The Commission focused its analysis on five areas: (1) financial performance of apartments, (2) service performance of apartments, (3) impact of operational initiatives and methodological changes on apartments, (4) pinch points that impact apartment operational performance, and (5) fixed unit costs for mail processing, delivery and purchased transportation operations. The Commission makes several recommendations for data collection and analysis regarding current and future Postal Service initiatives designed to reduce apartment costs, improve apartment service performance, and/or improve apartment operations. The fact that in fiscal year 2021, flat form mail products collectively had a cumulative negative contribution of nearly $1.3 billion underscores the urgency and importance of improvement on this issue. .

The Board recommends that the Postal Service continue to estimate and report the additional cost that bundle breakage adds to the processing of apartments.

The Commission directs the Postal Service to implement initiatives to reduce mail handling costs. The Commission further directs the Postal Service to target mail processing facilities that have extreme productivity values ​​(unusually high or low) or missing hours or volume in operations and daily rounding to improve the reporting of these facilities or explain why the provided productivity is accurate for a given facility, mail processing category, fiscal year and quarter.

The Commission recommends that in fiscal year 2022, the Postal Service develop an accurate method to track flat-form mail that is manually processed. Once there is an accurate measurement of these flat mailers, the Postal Service will develop a specific plan to continue to decrease the amount of flat mailers manually processed and achieve a commensurate reduction in mail processing unit costs for manual operations. .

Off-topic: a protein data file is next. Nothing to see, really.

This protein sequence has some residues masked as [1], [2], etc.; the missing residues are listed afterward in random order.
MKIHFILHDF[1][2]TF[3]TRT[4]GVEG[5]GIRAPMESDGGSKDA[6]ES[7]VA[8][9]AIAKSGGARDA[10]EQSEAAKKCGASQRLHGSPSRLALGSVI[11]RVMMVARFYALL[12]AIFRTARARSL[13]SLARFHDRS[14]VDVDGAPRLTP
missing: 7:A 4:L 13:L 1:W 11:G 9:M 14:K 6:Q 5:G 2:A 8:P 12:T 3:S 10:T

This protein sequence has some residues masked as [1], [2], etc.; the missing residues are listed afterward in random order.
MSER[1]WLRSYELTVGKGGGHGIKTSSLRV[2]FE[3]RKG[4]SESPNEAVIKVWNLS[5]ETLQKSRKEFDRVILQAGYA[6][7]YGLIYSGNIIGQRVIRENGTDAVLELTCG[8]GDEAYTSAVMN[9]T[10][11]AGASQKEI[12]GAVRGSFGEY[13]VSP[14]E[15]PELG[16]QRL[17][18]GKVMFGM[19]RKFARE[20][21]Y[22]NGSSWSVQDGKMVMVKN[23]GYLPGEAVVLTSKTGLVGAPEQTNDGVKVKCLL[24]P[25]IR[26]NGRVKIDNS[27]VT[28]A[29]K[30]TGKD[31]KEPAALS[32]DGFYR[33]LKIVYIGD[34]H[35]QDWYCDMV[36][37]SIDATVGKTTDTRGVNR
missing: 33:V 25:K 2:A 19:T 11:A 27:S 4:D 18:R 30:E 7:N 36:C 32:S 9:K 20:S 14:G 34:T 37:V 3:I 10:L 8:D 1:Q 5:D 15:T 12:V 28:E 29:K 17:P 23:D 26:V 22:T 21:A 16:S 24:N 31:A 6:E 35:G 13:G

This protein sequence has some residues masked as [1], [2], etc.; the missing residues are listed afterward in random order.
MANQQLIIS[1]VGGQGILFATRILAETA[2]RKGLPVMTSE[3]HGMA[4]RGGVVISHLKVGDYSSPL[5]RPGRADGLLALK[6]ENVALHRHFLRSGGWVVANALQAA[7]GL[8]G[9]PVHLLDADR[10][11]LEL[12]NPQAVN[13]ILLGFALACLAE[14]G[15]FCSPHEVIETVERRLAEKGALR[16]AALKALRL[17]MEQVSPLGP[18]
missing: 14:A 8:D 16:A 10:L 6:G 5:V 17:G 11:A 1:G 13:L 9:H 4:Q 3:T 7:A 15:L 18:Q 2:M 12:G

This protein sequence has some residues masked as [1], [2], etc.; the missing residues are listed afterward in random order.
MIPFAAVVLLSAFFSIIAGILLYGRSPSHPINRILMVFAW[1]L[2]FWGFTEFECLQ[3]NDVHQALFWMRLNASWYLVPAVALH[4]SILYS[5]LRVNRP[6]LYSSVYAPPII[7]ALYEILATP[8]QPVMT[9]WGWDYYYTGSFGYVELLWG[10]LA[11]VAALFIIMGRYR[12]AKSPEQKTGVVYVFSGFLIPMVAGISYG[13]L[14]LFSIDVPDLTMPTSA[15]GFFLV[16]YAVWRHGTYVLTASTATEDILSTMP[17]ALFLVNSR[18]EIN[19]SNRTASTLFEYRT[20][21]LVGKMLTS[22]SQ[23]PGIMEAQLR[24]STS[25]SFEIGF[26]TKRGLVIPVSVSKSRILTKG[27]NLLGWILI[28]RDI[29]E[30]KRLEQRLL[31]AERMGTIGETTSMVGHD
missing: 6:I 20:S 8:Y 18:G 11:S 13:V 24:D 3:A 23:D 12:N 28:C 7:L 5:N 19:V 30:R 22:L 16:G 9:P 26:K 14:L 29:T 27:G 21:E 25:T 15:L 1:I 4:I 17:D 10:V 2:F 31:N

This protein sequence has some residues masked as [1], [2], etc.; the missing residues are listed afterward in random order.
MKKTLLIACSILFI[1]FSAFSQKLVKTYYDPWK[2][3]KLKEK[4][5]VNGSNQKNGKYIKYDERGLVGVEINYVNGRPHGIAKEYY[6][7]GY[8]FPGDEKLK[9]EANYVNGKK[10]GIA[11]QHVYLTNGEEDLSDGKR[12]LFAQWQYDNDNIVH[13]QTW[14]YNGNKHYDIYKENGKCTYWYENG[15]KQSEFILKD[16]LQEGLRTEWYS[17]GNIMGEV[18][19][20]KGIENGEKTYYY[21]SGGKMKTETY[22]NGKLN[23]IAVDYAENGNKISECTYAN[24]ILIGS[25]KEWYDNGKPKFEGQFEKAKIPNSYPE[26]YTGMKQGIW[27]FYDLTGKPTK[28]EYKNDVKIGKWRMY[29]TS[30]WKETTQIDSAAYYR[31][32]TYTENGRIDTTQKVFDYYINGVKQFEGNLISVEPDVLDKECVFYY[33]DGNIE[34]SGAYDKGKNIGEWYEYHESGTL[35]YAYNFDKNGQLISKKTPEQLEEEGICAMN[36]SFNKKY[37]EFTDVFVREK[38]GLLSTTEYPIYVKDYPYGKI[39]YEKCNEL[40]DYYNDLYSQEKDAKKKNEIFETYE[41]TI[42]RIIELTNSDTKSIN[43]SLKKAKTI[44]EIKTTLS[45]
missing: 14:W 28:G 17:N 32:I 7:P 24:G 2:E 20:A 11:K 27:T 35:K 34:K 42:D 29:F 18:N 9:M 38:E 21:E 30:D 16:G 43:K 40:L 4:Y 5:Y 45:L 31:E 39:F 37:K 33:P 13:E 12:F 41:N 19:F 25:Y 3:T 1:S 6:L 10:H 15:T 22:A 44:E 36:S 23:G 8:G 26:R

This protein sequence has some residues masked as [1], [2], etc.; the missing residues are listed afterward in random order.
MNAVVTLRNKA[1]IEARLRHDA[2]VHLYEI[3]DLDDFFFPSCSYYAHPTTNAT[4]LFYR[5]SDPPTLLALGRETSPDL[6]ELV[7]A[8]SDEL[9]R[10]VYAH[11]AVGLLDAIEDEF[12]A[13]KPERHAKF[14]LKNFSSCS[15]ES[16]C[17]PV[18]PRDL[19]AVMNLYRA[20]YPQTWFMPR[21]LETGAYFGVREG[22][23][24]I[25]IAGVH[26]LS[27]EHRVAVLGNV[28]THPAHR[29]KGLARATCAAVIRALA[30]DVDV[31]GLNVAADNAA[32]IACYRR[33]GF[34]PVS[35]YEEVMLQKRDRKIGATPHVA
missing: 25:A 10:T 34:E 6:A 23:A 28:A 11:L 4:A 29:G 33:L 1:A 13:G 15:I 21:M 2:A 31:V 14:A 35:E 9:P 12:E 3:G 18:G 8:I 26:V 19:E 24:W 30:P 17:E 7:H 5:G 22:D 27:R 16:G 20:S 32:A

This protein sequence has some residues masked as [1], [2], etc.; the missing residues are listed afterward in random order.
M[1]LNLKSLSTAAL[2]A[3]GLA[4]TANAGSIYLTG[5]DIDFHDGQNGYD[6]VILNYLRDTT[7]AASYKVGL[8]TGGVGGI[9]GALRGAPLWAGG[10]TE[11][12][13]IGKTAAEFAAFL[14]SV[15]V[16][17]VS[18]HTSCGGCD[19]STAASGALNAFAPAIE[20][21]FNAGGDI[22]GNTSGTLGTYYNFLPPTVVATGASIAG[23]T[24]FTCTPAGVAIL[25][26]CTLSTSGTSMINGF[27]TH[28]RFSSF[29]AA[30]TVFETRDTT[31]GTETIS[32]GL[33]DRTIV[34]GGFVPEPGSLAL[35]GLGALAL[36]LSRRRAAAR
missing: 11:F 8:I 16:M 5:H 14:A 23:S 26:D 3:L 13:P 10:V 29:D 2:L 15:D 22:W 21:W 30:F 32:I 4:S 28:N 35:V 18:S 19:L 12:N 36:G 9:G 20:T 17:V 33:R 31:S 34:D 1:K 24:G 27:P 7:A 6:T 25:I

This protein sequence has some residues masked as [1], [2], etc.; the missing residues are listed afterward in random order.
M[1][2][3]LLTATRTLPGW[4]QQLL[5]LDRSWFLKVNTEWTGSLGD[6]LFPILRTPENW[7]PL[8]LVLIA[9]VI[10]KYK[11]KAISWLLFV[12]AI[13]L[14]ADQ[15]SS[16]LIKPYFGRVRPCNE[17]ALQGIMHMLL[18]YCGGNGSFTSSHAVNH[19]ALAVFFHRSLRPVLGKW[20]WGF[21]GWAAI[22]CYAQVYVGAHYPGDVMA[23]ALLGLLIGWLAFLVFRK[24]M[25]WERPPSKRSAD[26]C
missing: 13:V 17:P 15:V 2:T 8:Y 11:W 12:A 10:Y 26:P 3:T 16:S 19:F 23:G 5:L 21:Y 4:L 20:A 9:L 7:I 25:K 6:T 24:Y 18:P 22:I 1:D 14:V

The Postal Service must develop a plan to reduce the costs associated with Allied operations and gain additional information on Allied operations. In addition, the postal service should use the updated version of the cycle time report to generate detailed mail entry point data/reports. The postal service should also indicate the length of the current work cycle for each processing point and the corrective action(s) taken in the event of delays in the processing points.

The Postal Service must develop a plan to reduce the costs associated with the transportation of flat mail in fiscal year 2022. The plan must establish specific, achievable goals to reduce the costs of transporting flat mail.

The Postal Service is to develop a plan in fiscal year 2022 to reduce costs associated with flat-form mail delivery. The plan should establish specific achievable goals that reduce flat mail delivery costs.
The Commission’s full review of the Postal Service’s compliance with rates and service in fiscal year 2021 is available at, along with related documents filed in this filing.

The Postal Regulatory Commission is an independent federal agency that provides regulatory oversight of the Postal Service to ensure the transparency and accountability of the Postal Service and to foster a vital and efficient universal mail system. The Commission is made up of five commissioners appointed by the president and confirmed by the Senate, each for a six-year term. The President appoints the President. Besides Chair Michael Kubayanda, the other commissioners are Vice Chair Ann Fisher and Commissioners Mark Acton, Ashley Poling and Robert Taub. Follow the PRC on Twitter: @PostalRegulator and LinkedIn.